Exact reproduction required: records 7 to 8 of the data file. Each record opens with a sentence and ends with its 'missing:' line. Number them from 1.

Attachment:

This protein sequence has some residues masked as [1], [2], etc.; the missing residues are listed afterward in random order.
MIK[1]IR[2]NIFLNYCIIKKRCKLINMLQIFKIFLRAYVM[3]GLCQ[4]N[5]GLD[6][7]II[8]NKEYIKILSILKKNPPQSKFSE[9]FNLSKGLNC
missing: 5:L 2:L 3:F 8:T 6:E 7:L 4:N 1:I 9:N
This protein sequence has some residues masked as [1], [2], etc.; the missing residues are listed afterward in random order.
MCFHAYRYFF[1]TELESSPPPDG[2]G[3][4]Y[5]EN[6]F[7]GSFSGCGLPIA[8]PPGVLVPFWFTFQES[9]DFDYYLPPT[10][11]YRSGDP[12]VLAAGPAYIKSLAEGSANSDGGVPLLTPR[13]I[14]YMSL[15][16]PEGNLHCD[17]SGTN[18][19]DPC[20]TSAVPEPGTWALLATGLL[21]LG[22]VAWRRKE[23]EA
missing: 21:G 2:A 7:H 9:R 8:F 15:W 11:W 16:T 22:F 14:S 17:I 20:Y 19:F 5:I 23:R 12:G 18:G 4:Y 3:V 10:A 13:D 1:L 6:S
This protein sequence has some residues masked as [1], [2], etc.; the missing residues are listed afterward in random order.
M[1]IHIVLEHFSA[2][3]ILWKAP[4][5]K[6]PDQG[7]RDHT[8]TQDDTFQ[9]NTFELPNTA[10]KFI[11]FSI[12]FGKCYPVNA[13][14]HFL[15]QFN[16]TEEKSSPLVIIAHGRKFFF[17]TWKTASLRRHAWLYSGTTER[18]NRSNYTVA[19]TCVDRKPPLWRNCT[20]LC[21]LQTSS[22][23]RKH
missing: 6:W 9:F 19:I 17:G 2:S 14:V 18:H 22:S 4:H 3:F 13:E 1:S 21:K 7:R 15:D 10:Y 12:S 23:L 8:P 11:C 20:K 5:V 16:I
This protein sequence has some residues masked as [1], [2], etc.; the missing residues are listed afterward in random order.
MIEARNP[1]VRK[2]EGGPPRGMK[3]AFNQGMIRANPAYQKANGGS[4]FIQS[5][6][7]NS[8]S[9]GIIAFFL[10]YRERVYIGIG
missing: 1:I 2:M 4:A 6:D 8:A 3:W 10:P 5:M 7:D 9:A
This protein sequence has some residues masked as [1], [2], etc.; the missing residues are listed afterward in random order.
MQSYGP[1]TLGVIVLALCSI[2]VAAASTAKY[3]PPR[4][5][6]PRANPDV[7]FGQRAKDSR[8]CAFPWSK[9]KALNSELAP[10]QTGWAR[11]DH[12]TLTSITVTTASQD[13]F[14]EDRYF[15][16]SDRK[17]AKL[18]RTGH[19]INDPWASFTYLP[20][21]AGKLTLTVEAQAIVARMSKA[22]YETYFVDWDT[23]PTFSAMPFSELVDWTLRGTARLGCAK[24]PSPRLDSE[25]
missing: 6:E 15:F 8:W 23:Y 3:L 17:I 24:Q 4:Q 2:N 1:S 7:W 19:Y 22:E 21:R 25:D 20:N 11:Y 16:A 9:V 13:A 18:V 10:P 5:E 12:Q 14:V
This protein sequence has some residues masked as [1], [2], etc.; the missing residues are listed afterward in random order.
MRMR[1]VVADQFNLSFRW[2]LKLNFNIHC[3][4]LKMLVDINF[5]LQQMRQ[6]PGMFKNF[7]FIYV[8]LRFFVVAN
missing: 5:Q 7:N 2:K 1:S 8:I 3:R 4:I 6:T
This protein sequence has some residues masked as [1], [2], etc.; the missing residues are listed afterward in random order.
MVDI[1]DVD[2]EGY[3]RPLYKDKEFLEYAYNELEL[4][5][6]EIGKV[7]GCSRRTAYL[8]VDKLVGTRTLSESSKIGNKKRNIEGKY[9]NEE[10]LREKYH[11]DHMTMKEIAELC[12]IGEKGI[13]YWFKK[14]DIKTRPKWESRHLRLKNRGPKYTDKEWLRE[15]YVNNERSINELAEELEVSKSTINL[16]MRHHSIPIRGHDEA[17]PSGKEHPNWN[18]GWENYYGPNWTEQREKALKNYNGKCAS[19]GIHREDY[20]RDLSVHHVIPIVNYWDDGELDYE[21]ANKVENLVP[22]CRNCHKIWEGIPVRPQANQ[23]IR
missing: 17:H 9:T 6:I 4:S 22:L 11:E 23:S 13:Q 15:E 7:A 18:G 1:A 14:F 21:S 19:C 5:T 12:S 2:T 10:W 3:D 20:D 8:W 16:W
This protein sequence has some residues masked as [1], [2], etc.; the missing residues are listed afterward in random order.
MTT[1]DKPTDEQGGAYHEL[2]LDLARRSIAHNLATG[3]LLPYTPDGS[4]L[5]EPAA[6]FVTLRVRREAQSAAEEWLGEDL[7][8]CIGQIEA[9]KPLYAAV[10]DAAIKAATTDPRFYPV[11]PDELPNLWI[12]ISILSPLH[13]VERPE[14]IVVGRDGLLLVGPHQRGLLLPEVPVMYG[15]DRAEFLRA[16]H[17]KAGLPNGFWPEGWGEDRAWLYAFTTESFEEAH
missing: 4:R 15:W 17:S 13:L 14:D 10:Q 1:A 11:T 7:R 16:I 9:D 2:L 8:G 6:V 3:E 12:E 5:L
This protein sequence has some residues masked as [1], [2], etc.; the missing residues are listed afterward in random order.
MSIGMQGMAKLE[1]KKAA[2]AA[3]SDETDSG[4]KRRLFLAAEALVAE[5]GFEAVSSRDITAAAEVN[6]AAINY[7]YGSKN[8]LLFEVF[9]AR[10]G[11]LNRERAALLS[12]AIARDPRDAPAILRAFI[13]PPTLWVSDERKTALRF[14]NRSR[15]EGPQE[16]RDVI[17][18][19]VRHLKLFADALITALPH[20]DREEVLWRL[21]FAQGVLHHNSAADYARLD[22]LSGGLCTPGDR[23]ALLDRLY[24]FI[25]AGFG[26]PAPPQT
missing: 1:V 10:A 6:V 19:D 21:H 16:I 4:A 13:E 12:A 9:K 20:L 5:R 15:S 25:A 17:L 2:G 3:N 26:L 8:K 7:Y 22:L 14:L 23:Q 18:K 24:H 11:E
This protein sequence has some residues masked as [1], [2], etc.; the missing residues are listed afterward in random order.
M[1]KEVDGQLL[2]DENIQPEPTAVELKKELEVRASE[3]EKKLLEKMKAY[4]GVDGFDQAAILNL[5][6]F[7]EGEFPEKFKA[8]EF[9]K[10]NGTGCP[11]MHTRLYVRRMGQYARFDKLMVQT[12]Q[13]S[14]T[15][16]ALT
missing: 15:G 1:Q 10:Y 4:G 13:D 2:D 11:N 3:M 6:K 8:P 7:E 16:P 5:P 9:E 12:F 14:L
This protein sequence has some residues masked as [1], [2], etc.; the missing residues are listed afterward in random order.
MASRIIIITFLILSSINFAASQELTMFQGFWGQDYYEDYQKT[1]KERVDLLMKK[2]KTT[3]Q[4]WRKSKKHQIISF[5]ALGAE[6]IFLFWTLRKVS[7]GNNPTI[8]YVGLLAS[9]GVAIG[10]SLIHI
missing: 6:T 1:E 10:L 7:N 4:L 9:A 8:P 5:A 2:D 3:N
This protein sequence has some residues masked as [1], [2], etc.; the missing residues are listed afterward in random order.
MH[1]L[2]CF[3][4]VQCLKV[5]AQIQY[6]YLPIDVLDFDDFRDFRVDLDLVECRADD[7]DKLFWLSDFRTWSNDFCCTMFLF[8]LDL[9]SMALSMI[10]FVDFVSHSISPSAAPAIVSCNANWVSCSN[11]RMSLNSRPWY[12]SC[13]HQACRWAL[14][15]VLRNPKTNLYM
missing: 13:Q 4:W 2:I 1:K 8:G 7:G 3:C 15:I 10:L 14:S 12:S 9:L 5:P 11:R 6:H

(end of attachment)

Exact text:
This protein sequence has some residues masked as [1], [2], etc.; the missing residues are listed afterward in random order.
MVDI[1]DVD[2]EGY[3]RPLYKDKEFLEYAYNELEL[4][5][6]EIGKV[7]GCSRRTAYL[8]VDKLVGTRTLSESSKIGNKKRNIEGKY[9]NEE[10]LREKYH[11]DHMTMKEIAELC[12]IGEKGI[13]YWFKK[14]DIKTRPKWESRHLRLKNRGPKYTDKEWLRE[15]YVNNERSINELAEELEVSKSTINL[16]MRHHSIPIRGHDEA[17]PSGKEHPNWN[18]GWENYYGPNWTEQREKALKNYNGKCAS[19]GIHREDY[20]RDLSVHHVIPIVNYWDDGELDYE[21]ANKVENLVP[22]CRNCHKIWEGIPVRPQANQ[23]IR
missing: 17:H 9:T 6:I 4:S 22:L 11:E 23:S 13:Q 15:E 7:A 18:G 1:A 14:F 21:S 19:C 5:T 12:S 2:T 10:W 3:D 20:D 8:W 16:W
This protein sequence has some residues masked as [1], [2], etc.; the missing residues are listed afterward in random order.
MTT[1]DKPTDEQGGAYHEL[2]LDLARRSIAHNLATG[3]LLPYTPDGS[4]L[5]EPAA[6]FVTLRVRREAQSAAEEWLGEDL[7][8]CIGQIEA[9]KPLYAAV[10]DAAIKAATTDPRFYPV[11]PDELPNLWI[12]ISILSPLH[13]VERPE[14]IVVGRDGLLLVGPHQRGLLLPEVPVMYG[15]DRAEFLRA[16]H[17]KAGLPNGFWPEGWGEDRAWLYAFTTESFEEAH
missing: 4:R 15:W 17:S 13:L 14:D 10:Q 1:A 11:T 7:R 16:I 9:D 2:L 8:G 6:V 3:E 12:E 5:L